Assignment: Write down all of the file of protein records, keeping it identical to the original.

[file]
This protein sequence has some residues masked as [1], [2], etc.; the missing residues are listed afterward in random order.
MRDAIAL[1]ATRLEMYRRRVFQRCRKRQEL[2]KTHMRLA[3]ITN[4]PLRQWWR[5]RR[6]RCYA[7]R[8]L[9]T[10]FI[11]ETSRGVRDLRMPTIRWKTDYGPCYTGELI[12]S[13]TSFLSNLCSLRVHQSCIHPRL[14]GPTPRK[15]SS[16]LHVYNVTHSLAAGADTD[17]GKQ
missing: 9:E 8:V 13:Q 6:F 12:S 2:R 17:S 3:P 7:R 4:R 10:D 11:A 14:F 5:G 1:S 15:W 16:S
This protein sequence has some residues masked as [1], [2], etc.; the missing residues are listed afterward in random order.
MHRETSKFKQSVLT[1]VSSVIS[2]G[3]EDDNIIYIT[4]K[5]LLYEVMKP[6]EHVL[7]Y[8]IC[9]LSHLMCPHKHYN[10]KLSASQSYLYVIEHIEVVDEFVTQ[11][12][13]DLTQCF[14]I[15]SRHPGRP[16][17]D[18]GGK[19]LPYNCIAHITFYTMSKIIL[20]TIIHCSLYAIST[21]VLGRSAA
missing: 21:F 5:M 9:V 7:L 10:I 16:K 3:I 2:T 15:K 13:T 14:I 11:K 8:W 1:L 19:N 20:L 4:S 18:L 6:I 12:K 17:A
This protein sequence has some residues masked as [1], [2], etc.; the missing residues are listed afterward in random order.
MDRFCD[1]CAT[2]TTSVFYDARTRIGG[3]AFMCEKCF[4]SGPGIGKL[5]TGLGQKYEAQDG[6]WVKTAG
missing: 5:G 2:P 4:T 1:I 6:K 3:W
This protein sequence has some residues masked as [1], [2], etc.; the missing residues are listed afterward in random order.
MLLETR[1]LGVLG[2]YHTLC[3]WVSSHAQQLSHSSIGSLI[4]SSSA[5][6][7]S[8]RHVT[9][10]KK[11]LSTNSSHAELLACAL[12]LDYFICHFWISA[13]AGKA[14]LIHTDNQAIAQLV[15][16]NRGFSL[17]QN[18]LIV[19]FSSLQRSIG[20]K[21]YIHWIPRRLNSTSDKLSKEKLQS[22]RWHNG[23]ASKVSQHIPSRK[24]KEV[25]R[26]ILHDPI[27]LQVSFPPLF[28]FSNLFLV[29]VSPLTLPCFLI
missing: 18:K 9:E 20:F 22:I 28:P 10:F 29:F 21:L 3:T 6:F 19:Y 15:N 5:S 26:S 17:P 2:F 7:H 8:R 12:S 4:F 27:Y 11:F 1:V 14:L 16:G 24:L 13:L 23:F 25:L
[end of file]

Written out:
This protein sequence has some residues masked as [1], [2], etc.; the missing residues are listed afterward in random order.
MRDAIAL[1]ATRLEMYRRRVFQRCRKRQEL[2]KTHMRLA[3]ITN[4]PLRQWWR[5]RR[6]RCYA[7]R[8]L[9]T[10]FI[11]ETSRGVRDLRMPTIRWKTDYGPCYTGELI[12]S[13]TSFLSNLCSLRVHQSCIHPRL[14]GPTPRK[15]SS[16]LHVYNVTHSLAAGADTD[17]GKQ
missing: 9:E 8:V 13:Q 6:F 12:S 2:R 17:S 3:P 7:R 4:R 10:D 11:A 14:F 5:G 1:S 15:W 16:S
This protein sequence has some residues masked as [1], [2], etc.; the missing residues are listed afterward in random order.
MHRETSKFKQSVLT[1]VSSVIS[2]G[3]EDDNIIYIT[4]K[5]LLYEVMKP[6]EHVL[7]Y[8]IC[9]LSHLMCPHKHYN[10]KLSASQSYLYVIEHIEVVDEFVTQ[11][12][13]DLTQCF[14]I[15]SRHPGRP[16][17]D[18]GGK[19]LPYNCIAHITFYTMSKIIL[20]TIIHCSLYAIST[21]VLGRSAA
missing: 21:F 5:M 9:V 7:L 10:I 16:K 3:I 2:T 15:K 13:T 14:I 11:K 8:W 1:L 19:N 20:L 4:S 18:L 6:I 12:K 17:A
This protein sequence has some residues masked as [1], [2], etc.; the missing residues are listed afterward in random order.
MDRFCD[1]CAT[2]TTSVFYDARTRIGG[3]AFMCEKCF[4]SGPGIGKL[5]TGLGQKYEAQDG[6]WVKTAG
missing: 5:G 2:P 4:T 1:I 6:K 3:W
This protein sequence has some residues masked as [1], [2], etc.; the missing residues are listed afterward in random order.
MLLETR[1]LGVLG[2]YHTLC[3]WVSSHAQQLSHSSIGSLI[4]SSSA[5][6][7]S[8]RHVT[9][10]KK[11]LSTNSSHAELLACAL[12]LDYFICHFWISA[13]AGKA[14]LIHTDNQAIAQLV[15][16]NRGFSL[17]QN[18]LIV[19]FSSLQRSIG[20]K[21]YIHWIPRRLNSTSDKLSKEKLQS[22]RWHNG[23]ASKVSQHIPSRK[24]KEV[25]R[26]ILHDPI[27]LQVSFPPLF[28]FSNLFLV[29]VSPLTLPCFLI
missing: 18:K 9:E 20:F 22:I 28:P 10:F 29:F 21:L 3:T 6:F 19:Y 15:N 5:S 26:S 17:P 2:F 7:H 8:R 12:S 4:F 27:Y 11:F 1:V 14:L 16:G 24:L 13:L 23:F 25:L